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On my flight home, I realised that I had learned yet another lesson about my attitude and perspective on life. I could be in any place, doing something amazing, something not many people get to experience in a life time; but if I’m not actively enjoying it, and changing my perspective when things aren’t the way I’d like them to be, then how will I be happy in the mundane? In the every day, 9 to 5 jobs later in life? It’s not a small thing to be able to study in a different country. It’s not small to be able to travel from city to city. But missing a bus and ending up in the wrong place is a small thing, a small thing that doesn’t deserve to be big enough to ruin a trip. Someone special to me once said “Perspective is everything.”

So how big is your small?

“Leave the ground, love the free fall”


I’ve found that when I leave the Gold Coast for a weekend trip, by the end of that weekend I am itching to get back here. I reckon that this place is my second home. That if I can’t be home, where my friends and family make being home worth while, that I should be here, my second home. I belong here, where my friends are. Those friends make being 9,000 miles away from my family, not only bearable, but one of the most amazing experiences I’ve ever had. So when I come home, here, to my second home, where there is nothing but warm smiles and generally good vibes all around, I am thankful. Grateful. 
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Days are turning to weeks, weeks to months, and I’ve already been here for a month. It’s a strange feeling to think that I’ve established a routine, have traveled to three different cities, and have had three full weeks of classes here on the Gold Coast. It feels like a blur and I’m afraid if I blink, it’ll all be over way too quickly than I’m prepared for. Each day I meet a new amazing person. Whether that person is on my campus, or in the cities I’ve traveled to, I’ve had the privilege of meeting so many people from different cultural backgrounds. 
I have friends from Qatar, Canada, Australia, Kenya, and some from all over the U.S. Each and every one of them is so unique and the strength of the relationships I’ve made here are already so strong, that homesickness is a rare feeling. Even when I’m feeling that way, they are there to cheer me up. To bring me back to the present moment.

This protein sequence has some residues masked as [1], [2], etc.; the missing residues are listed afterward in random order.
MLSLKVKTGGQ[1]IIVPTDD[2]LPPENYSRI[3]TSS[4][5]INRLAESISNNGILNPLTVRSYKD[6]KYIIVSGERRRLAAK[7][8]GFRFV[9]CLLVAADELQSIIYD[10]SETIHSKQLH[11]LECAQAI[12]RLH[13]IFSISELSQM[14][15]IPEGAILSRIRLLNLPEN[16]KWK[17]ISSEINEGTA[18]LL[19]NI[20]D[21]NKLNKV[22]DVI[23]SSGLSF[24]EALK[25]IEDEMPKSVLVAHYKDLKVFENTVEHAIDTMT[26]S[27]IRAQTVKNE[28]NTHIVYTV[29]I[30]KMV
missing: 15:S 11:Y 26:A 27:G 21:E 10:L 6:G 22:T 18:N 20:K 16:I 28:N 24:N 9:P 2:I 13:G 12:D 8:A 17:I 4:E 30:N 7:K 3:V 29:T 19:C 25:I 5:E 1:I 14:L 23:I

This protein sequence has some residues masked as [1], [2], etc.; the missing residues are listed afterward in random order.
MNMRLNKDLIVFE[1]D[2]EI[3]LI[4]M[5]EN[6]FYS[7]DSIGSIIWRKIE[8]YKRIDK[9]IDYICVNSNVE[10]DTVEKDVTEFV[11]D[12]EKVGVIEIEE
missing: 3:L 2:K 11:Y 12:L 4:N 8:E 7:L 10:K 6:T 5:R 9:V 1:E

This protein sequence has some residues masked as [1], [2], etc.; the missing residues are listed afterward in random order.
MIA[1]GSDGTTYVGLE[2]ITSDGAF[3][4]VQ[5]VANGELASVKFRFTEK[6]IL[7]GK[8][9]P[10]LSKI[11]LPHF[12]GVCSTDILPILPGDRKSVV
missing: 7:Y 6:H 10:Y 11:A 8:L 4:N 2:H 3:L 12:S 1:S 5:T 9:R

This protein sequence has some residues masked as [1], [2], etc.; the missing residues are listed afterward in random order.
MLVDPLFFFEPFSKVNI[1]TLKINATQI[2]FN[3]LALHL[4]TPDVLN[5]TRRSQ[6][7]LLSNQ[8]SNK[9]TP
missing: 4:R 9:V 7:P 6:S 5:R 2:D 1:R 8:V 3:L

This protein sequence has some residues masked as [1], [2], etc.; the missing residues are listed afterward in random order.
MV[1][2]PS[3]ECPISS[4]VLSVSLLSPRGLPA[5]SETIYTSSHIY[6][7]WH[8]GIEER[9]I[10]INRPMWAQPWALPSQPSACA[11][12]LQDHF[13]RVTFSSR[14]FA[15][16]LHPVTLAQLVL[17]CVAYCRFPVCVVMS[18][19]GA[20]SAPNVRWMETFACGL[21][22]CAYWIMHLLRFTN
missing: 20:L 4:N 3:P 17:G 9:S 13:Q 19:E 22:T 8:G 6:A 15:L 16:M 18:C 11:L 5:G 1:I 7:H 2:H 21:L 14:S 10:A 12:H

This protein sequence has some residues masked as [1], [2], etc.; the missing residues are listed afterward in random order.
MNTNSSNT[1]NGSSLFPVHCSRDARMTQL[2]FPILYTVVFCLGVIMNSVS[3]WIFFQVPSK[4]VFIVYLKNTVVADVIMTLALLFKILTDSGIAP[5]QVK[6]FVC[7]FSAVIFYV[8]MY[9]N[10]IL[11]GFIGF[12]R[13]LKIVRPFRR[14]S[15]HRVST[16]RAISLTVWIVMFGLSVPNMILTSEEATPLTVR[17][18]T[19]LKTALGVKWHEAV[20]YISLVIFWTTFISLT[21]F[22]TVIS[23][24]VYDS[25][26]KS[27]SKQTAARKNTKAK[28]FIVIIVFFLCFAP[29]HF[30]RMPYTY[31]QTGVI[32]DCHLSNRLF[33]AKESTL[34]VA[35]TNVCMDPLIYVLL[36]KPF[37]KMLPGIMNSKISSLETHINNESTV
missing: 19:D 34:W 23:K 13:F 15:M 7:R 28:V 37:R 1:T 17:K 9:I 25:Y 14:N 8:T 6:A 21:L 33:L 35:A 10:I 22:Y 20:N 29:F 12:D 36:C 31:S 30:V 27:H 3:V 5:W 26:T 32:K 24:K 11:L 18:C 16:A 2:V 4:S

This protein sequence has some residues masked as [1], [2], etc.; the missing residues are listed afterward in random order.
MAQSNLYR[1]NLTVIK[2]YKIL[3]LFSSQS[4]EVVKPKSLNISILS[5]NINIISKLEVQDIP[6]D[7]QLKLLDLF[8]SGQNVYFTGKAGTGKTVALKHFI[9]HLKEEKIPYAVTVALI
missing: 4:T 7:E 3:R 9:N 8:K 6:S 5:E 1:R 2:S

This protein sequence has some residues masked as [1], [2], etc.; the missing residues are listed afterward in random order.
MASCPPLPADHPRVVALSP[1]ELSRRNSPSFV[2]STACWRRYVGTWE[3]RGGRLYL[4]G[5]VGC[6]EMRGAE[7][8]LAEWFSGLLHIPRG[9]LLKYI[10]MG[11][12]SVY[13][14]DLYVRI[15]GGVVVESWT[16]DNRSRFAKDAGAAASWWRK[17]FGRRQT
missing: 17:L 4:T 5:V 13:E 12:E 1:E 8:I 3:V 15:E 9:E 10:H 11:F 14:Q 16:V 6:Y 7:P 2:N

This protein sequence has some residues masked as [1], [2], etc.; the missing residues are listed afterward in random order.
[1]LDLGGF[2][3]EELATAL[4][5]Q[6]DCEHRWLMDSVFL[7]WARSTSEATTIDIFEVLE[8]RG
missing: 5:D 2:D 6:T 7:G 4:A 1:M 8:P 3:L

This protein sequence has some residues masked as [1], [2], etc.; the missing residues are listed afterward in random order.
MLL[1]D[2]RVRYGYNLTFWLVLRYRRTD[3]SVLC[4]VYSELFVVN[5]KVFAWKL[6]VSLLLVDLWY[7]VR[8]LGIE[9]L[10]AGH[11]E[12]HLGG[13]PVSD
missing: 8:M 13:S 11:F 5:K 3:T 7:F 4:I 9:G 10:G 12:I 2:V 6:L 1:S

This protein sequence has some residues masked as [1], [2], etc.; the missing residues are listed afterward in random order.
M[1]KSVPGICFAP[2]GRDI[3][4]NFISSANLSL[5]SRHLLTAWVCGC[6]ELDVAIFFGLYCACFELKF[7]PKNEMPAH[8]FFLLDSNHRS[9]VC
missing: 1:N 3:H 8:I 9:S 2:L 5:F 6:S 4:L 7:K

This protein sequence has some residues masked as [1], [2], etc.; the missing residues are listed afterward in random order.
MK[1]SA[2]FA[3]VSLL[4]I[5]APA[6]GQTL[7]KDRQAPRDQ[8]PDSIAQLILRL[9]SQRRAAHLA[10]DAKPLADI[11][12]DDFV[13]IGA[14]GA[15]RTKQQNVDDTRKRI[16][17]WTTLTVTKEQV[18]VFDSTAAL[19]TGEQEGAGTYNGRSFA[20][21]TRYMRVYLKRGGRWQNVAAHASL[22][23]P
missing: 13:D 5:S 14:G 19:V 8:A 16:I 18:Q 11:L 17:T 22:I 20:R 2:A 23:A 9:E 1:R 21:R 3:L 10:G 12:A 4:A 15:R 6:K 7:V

Friday morning, I boarded a coach bus with Lauren to head to Byron Bay. My stomach was in knots because in less than an hour I was due to be free-falling from 14,000 ft above the earth. The whole way I was praying for safety (and asking God why I love adrenaline so much). Once we got there, I left the comfort of my seat next to Lauren, and headed for what I hoped would be the greatest experience I’ve had so far. When we got there, there were heaps of people everywhere. After waiting for what felt like forever, they made an announcement that, due to ISSUES WITH THE PLANE, we couldn’t go and were rescheduled for Sunday morning. The panic that had set in was gone, and we headed into down town Byron to meet up with the rest of the group.
Normally, I wouldn’t have booked a trip through the Student Flight centre on campus. A trip to Byron could have cost me next to nothing if I had known. However, I had booked the trip very early on and thought, why not make the best of it? So Lauren and I did what we do best, and hit the beach for the afternoon. The water was crystal clear and perfect temperature. After taking the best nap ever, Amanda joined us on the beach and we had fresh coconut water from a coconut street vendor. After we had enough sun, we walked back to our beach hostel to clean up and go explore the town of Byron. 
After walking around a bit, we were hungry and tired so we stopped at a juice bar for some Açai bowls. They were delicious and I promise I ate mine in about three minutes. Once we were finished, we went back to the hostel to get ready for our night out with the group. Our tour guides, the Adventure Dudes, took us to a famous bar in downtown Byron.